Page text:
Arcata Eye Scene

A-town art, music, theatre. Mostly music. Updated Wednesdays.

‘Vagina’ vs. VenueTech

In Arcata, the word “Vagina” drifts in and out of casual conversation with nary a pause. After six years of Vagina Monologues, one would expect no less. But as blasé as A-towners might be about Eve Ensler’s award-winning play, Eurekans are still wont to freak out – at least that was the way the recent Vagina Monologues versus The Arkley Center drama played out.

While the Vagina Monologues  – henceforth referred to as the Monologues in order to save space, but in no way censoring the word “vagina”*– began as a collection of stories shared by one woman, the show has evolved over the years into a multi-woman show that functions as the centerpiece of V-Day, a month-long focus on ending violence against women. Everyone involved in the recent controversy is on the record as believing that ending violence against women is a worthy cause.

What isn’t so agreed-upon, however, is whether or not the Monologues are a good fit for Eureka’s Arkley Center and why the venue’s management opted to decline director Helena Class’s attempt to book the show there. Class says VenueTech canceled what was, she felt, a confirmed date due to the perceived “conservative” nature of the Arkley Center’s audience.

She wrote, in an e-mail that quickly made the rounds among Humboldt’s Vagina Warriors:

“Dear Friends, I just wanted to inform you that The Arkley Center for Performing Arts took my deposit money, booked my date, and then one month after I had started my transactions with them, backed out of allowing us to perform our show in their facility.” Quickly, a slew of media coverage followed.

VenueTech vice president Judy Barkett differed, calling the situation a rejection of an application and pointing out that the Arkley Center deliberately chose from inception “not to be a forum for political or polarizing issues.” She points to the recent rejection of a Young Republicans application as another example of the center’s aversion to the blatantly political. “It’s not based on the cause,” Barkett said. “That’s been very frustrating for me… We don’t reject any of the causes. Our very subjective process is based on the content and professionalism.” And Class’s professionalism, Barkett said, was lacking. “Most people we deal with are inexperienced,” she said, “and have to understand things like filling out forms is only one step in the process.” They receive calls from promoters asking how much is the rent and is such-and-such date available, but “it’s never that simple.”

VenueTech also had concerns about the play’s usual home being at Humboldt State University. “Our philosophy has been that we don’t want to take events away or compete [with CenterArts],” Barkett said. She reiterated that the decision was due to the late – “in our world” – timing of the request and concerns over the quality of the production, especially regarding what Barkett called “the sensitive subject matter.” Her suspicions were confirmed, she finished, by the media’s jump on the story. “It reaffirmed our decision that this would’ve been nothing but a risk… I’m shocked at the way the press has been manipulated.”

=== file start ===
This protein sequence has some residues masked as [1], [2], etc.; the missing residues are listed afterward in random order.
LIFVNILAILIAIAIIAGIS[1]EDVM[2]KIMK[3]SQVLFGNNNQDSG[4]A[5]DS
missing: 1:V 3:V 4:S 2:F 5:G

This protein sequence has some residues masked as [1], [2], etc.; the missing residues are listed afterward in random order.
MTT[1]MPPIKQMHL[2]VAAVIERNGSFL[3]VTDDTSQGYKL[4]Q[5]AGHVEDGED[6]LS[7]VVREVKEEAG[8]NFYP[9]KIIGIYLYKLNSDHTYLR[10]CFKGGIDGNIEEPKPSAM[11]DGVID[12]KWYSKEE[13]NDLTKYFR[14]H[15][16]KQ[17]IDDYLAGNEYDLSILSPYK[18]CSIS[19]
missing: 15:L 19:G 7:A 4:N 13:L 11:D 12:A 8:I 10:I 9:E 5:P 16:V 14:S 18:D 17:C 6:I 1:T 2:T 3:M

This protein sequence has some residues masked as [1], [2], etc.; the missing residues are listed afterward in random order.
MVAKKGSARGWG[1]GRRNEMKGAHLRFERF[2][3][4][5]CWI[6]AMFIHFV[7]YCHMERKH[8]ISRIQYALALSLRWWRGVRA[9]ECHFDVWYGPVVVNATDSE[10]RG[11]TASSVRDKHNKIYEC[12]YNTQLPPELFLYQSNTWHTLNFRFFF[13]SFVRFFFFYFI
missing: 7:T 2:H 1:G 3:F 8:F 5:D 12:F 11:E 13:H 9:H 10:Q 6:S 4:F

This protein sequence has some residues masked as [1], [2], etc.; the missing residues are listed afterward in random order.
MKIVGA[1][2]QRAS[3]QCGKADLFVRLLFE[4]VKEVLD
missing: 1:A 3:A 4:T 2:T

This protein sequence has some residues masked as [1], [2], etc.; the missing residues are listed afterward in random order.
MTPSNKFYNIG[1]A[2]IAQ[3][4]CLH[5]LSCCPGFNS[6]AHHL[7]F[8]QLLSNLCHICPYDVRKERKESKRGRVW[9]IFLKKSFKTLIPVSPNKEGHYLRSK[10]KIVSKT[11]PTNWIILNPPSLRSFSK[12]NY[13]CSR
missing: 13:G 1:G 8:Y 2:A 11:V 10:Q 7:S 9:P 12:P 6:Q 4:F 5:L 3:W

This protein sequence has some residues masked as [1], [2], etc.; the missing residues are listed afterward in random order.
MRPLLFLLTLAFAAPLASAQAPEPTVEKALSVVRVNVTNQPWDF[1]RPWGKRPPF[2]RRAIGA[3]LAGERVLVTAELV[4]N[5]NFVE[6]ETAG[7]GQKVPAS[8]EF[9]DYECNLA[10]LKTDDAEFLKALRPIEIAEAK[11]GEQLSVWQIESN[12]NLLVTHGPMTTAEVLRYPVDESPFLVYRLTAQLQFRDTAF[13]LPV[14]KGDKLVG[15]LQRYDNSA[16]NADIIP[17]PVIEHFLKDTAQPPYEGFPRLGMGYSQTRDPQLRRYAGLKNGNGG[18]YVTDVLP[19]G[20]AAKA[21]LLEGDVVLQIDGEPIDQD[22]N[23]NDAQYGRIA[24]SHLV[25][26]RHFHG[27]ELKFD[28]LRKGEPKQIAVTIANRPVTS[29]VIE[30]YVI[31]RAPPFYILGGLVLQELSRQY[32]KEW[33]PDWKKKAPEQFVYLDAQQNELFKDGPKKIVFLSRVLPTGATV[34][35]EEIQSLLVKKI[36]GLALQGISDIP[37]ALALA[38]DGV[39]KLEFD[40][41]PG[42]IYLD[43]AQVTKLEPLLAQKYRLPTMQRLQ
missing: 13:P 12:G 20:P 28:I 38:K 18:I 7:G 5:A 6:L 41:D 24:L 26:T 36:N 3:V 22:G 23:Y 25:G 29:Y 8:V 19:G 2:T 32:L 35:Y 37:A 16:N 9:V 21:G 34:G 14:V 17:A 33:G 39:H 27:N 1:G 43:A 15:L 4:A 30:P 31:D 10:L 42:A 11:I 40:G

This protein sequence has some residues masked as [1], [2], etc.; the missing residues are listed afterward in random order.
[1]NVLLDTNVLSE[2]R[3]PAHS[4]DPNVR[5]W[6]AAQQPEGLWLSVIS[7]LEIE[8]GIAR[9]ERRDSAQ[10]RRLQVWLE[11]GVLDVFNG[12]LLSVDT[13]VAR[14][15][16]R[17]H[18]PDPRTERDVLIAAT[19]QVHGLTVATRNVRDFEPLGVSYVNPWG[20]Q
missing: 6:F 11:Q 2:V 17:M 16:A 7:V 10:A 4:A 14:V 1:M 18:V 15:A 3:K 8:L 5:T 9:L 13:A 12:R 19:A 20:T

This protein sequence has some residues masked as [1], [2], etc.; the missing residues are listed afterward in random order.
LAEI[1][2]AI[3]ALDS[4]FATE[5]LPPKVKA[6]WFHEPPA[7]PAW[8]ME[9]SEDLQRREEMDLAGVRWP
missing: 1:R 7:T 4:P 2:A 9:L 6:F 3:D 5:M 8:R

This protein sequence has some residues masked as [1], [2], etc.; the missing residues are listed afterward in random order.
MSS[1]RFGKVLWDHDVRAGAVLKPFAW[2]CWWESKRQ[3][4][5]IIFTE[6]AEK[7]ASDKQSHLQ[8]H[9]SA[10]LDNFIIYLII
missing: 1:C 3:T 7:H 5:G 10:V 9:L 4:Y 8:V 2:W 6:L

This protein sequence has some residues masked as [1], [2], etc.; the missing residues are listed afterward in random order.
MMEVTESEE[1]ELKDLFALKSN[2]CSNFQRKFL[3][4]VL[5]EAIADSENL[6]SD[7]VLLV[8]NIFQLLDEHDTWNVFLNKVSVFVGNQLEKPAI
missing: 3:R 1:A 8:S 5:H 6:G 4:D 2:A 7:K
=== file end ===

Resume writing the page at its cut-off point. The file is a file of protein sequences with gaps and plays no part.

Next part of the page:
In a practical sense, the issue’s been made moot, however, thanks to Sanctuary Stage’s invitation to Class to hold the Monologues at the Eureka Theatre – where, some may remember, it was held in 2001. Then-director Kristy Hellum recalled, “…The Eureka Theatre agreed, after first refusing, to rent the space for three nights of Vagina Monologues. It sold out! We had the same  problems back then, a few of them thought it was ‘controversial’ and the all male board members of the theater were opposed…. We finally assured the board that this wasn’t a vulgar sexual show and that it was in fact a famously produced piece of theater that was changing the lives of millions of women and men.

They put up the just the word ‘Monologues’ on the marquee the first week, but eventually some poor old fellow had to climb up there with the letters ‘V-a-g-i-n-a’ and add that one very important word…. The next year was even better. We raised the ticket prices and sold out again! …We made over $30,000 in those first few years to give away to groups like the Rape Crisis Center and Humboldt Domestic Violence services.”

Sanctuary Stage’s co-Artistic Director Tinamarie Ivey is “extremely happy” to be hosting the play, she said. “To support such a wonderful cause? How can you turn your back on something that does so much for the greater good?”

Now that the Monologues has a home and the media’s attention is fading, Class is feeling much more positive. “I feel so blessed,” she said, “and so ready to move forward.” In addition to Sanctuary Stage’s outreach, Arcata’s premier production company, Passion Presents, has also stepped forward to help. “I’m so excited,” Class said. “It’s been very emotional… but I’ve stayed true to myself and honest… Thank God for this community. I’m continually amazed at the immense love and support that pours out of this community.”

The Vagina Monologues plays in HSU’s East Gym on Feb. 9 and at the Eureka Theatre Feb. 22 and Feb. 23. For further details, visit

*What must be pointed out, however, is that “vagina” is nowhere near as inclusive of a woman’s sexual organs as “vulva” and that the word “vagina” comes from the Roman term for “sheath.” As in a place for a man to put his sword. That this limited and… patriarchal… term was the one chosen to be worked into common usage by what’s generally considered a feminist remains surprising.

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